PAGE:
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Slow turnover and production of fungal hyphae during a Californian dry season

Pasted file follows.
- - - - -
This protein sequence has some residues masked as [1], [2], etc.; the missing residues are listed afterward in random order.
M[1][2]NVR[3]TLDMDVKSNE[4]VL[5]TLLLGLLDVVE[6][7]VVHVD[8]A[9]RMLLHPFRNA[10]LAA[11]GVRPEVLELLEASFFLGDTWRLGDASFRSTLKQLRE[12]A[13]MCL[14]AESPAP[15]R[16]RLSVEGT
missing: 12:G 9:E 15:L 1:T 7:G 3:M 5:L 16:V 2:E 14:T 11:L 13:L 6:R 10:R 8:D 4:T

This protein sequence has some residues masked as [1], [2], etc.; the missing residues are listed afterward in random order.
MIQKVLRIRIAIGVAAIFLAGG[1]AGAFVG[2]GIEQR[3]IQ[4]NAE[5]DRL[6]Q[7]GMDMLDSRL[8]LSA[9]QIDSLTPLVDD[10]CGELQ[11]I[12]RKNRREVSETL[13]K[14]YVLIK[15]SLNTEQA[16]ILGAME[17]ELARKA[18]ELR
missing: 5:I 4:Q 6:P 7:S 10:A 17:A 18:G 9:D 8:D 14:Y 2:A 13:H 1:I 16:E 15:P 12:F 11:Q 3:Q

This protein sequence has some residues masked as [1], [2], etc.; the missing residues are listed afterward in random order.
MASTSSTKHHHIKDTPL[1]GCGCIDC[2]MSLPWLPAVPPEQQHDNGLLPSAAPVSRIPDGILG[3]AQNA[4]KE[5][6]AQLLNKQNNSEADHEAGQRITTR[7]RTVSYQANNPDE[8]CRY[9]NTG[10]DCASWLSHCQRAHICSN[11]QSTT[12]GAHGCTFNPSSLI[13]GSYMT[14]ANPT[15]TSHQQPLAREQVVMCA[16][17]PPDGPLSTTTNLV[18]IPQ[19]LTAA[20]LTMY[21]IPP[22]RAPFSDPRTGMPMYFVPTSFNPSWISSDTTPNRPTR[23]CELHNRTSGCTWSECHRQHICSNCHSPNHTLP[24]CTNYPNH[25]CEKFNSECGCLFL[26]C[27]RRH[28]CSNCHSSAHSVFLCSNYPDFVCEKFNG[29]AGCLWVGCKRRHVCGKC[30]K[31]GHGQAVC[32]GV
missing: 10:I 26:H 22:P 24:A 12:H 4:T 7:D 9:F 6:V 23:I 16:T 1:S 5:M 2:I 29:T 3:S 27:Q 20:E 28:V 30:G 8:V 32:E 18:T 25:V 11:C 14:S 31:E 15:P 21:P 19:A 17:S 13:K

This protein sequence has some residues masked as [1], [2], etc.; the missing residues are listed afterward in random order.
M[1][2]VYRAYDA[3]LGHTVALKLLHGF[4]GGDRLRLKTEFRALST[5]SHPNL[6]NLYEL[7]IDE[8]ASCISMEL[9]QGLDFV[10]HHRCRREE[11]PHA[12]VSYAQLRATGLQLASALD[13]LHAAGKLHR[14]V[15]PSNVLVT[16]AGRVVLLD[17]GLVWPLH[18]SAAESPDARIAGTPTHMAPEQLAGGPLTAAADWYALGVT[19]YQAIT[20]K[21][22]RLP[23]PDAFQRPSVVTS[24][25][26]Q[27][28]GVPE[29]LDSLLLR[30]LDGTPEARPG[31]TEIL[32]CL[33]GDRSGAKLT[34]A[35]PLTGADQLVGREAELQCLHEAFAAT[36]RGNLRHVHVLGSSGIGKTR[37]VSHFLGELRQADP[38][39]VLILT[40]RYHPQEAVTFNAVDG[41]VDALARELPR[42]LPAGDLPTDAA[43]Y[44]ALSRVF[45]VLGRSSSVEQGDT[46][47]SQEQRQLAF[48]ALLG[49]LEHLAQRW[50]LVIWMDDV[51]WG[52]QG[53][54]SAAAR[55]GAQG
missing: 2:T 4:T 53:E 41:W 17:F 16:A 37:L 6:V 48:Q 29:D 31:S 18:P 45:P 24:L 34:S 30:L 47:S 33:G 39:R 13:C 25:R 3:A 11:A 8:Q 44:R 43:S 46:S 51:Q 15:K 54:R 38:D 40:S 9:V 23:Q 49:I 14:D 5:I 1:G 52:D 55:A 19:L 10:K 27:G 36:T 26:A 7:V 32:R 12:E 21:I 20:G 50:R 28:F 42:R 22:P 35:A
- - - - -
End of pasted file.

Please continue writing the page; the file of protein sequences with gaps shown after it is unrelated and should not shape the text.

We used minirhizotrons to examine the production and turnover of fungal hyphae in situ during the dry season in a Californian grassland. Hyphae were produced relatively slowly throughout the season at rates that did not vary significantly over time, indicating that a portion of the fungal community was active even when soils were very dry. In addition, fungi displayed relatively long residence times, with half of the hyphae remaining in the soil for at least 145 days. Together, these results suggest that a contingent of active fungi may be capable of performing nutrient transformations when plants are otherwise dormant, while relatively long-lasting hyphae may immobilize nutrients for several months before turning over.

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